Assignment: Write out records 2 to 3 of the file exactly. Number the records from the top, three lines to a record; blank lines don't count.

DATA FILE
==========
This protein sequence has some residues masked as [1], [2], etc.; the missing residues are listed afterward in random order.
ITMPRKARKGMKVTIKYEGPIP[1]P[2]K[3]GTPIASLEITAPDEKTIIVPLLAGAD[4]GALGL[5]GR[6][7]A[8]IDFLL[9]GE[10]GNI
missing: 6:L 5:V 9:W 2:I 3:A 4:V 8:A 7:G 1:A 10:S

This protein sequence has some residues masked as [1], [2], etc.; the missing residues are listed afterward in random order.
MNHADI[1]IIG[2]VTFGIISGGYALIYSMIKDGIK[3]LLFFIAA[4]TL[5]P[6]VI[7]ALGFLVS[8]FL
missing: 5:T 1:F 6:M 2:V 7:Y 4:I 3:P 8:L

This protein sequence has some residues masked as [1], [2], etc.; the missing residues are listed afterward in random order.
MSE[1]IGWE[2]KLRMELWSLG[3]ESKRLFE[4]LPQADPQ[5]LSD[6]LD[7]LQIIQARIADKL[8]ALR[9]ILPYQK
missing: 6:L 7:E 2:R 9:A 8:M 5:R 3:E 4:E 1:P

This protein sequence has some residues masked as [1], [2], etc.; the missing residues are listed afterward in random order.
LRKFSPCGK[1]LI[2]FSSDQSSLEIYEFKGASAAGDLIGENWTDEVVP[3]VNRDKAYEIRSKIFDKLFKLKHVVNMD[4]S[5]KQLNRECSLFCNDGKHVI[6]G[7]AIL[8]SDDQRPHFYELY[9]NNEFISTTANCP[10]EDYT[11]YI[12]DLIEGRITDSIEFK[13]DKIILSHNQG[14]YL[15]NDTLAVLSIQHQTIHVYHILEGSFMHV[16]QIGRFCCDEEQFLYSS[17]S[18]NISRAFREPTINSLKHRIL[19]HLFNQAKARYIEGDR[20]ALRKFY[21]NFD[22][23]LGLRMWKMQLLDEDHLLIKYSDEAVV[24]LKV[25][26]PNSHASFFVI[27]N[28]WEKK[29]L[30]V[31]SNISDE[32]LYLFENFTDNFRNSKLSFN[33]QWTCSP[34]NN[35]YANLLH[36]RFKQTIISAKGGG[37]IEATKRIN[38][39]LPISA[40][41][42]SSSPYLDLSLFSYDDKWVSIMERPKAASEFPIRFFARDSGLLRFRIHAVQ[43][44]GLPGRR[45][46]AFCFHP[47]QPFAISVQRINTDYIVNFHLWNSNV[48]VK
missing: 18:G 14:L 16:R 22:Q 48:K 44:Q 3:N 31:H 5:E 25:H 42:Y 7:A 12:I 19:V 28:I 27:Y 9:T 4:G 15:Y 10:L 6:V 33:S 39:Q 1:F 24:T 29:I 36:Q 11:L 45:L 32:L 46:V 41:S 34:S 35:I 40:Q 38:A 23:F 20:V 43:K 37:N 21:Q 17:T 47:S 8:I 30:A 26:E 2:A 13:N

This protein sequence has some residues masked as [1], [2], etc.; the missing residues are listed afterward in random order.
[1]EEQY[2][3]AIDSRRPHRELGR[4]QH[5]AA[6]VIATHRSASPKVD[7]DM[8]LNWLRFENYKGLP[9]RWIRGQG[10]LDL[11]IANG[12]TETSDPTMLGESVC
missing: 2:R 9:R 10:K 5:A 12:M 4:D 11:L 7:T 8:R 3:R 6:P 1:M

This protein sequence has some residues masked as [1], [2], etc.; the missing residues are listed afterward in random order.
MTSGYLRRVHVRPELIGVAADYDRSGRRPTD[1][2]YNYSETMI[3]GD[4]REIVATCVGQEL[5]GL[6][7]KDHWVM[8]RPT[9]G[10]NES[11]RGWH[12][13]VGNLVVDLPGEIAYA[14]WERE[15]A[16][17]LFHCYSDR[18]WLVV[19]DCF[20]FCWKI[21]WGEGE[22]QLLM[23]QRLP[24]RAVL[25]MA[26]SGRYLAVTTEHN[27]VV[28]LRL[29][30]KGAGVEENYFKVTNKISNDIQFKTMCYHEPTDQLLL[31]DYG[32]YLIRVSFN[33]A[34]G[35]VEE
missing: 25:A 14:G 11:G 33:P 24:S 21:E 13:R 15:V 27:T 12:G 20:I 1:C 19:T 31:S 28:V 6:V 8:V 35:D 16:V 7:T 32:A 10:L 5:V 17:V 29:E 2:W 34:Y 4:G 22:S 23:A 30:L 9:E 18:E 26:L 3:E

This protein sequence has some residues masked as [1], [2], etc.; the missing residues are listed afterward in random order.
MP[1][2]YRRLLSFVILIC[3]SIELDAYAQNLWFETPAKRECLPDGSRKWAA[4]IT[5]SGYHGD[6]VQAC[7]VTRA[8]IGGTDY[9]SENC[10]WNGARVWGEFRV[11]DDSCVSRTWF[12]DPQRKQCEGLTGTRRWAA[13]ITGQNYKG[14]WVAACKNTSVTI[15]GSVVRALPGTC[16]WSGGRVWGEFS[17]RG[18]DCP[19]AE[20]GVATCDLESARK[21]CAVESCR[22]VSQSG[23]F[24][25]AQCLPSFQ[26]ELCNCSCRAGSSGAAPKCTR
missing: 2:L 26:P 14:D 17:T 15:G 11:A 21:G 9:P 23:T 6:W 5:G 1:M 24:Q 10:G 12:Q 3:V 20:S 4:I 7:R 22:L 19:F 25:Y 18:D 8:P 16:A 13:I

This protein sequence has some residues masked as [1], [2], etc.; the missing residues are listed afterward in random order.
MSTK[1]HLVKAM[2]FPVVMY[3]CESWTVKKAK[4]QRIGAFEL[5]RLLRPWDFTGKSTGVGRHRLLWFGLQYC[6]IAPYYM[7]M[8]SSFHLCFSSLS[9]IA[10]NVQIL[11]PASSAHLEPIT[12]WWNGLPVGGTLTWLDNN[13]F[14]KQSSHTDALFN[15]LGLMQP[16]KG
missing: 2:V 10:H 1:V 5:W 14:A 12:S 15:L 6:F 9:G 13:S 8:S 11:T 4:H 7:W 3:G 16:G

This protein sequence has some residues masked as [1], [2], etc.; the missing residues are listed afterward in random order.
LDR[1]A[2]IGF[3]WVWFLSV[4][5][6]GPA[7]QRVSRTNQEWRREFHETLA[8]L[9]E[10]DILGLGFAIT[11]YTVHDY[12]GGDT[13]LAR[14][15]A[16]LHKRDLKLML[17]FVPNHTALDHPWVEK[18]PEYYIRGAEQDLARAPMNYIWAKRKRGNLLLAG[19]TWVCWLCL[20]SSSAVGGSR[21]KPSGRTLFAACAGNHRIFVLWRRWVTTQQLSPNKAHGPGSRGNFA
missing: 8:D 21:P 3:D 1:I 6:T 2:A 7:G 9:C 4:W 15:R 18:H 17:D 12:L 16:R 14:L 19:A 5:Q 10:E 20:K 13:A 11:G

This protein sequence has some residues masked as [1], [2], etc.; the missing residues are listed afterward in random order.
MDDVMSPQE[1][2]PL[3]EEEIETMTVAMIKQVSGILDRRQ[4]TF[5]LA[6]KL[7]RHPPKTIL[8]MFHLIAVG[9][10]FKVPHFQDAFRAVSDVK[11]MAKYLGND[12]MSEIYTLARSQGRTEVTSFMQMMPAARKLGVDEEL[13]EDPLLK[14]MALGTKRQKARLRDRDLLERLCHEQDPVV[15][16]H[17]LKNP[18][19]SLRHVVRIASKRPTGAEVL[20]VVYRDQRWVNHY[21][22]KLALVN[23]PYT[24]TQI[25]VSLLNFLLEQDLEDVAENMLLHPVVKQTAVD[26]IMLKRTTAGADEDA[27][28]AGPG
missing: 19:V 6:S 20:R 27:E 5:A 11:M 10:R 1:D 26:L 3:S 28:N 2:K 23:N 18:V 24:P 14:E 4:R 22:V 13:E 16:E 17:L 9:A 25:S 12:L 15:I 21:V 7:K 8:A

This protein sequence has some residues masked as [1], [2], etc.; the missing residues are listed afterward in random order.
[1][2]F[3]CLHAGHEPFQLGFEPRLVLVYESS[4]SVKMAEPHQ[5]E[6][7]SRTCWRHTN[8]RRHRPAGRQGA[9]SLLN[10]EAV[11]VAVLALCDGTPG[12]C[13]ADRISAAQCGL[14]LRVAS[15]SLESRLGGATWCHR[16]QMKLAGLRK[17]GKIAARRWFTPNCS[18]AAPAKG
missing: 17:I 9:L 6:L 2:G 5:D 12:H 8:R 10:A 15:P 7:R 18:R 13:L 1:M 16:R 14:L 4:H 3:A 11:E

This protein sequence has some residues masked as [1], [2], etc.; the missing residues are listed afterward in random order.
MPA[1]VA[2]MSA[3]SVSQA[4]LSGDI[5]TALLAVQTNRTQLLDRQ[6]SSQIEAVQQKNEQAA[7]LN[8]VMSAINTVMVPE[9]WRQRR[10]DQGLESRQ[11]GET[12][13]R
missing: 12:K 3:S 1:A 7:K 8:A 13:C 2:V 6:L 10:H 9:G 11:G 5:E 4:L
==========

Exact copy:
This protein sequence has some residues masked as [1], [2], etc.; the missing residues are listed afterward in random order.
MNHADI[1]IIG[2]VTFGIISGGYALIYSMIKDGIK[3]LLFFIAA[4]TL[5]P[6]VI[7]ALGFLVS[8]FL
missing: 5:T 1:F 6:M 2:V 7:Y 4:I 3:P 8:L

This protein sequence has some residues masked as [1], [2], etc.; the missing residues are listed afterward in random order.
MSE[1]IGWE[2]KLRMELWSLG[3]ESKRLFE[4]LPQADPQ[5]LSD[6]LD[7]LQIIQARIADKL[8]ALR[9]ILPYQK
missing: 6:L 7:E 2:R 9:A 8:M 5:R 3:E 4:E 1:P